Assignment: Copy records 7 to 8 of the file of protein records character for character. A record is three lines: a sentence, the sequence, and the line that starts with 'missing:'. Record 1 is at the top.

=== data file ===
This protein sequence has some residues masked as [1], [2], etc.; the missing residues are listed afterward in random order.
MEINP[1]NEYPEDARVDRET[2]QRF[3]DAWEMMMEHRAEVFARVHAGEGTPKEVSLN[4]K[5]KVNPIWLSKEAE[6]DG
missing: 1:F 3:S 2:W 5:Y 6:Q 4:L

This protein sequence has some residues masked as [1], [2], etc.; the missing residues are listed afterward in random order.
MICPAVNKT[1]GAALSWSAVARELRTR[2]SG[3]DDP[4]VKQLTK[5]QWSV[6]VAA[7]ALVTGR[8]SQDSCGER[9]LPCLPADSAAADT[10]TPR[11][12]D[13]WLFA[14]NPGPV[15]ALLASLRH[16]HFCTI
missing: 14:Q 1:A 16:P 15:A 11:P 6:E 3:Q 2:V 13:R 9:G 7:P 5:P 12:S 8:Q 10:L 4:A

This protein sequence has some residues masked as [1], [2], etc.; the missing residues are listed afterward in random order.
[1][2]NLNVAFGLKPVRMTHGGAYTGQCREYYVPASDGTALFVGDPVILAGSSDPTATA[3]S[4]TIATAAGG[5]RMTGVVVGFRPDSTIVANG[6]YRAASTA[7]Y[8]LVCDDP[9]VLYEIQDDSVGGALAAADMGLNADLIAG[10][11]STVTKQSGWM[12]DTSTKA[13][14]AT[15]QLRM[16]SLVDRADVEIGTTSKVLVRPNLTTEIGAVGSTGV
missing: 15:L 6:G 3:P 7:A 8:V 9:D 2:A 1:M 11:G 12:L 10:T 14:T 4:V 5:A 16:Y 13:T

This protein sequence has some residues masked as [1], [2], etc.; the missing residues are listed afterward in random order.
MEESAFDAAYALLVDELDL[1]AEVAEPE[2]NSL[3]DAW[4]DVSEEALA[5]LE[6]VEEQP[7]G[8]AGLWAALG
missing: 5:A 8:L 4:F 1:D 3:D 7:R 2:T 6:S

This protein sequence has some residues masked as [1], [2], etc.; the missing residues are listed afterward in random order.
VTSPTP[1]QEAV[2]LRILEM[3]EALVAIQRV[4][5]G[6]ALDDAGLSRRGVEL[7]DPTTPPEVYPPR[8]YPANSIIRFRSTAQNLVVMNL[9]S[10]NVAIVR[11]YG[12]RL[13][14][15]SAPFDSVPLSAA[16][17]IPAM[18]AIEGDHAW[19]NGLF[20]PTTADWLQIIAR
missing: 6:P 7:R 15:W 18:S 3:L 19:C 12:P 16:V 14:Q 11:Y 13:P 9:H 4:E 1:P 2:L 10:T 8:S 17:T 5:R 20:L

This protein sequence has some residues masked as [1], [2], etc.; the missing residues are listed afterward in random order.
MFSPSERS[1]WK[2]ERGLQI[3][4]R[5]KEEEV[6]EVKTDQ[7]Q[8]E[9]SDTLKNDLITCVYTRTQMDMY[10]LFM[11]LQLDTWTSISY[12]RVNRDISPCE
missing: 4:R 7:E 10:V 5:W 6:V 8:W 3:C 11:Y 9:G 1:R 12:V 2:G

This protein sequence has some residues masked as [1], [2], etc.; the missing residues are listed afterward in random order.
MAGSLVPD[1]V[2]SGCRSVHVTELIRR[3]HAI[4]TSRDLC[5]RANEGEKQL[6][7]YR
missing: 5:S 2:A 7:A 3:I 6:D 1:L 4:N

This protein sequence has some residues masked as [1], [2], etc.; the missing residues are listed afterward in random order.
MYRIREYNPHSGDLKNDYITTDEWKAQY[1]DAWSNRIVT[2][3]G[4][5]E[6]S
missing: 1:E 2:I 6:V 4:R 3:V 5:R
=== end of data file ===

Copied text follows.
This protein sequence has some residues masked as [1], [2], etc.; the missing residues are listed afterward in random order.
MAGSLVPD[1]V[2]SGCRSVHVTELIRR[3]HAI[4]TSRDLC[5]RANEGEKQL[6][7]YR
missing: 5:S 2:A 7:A 3:I 6:D 1:L 4:N

This protein sequence has some residues masked as [1], [2], etc.; the missing residues are listed afterward in random order.
MYRIREYNPHSGDLKNDYITTDEWKAQY[1]DAWSNRIVT[2][3]G[4][5]E[6]S
missing: 1:E 2:I 6:V 4:R 3:V 5:R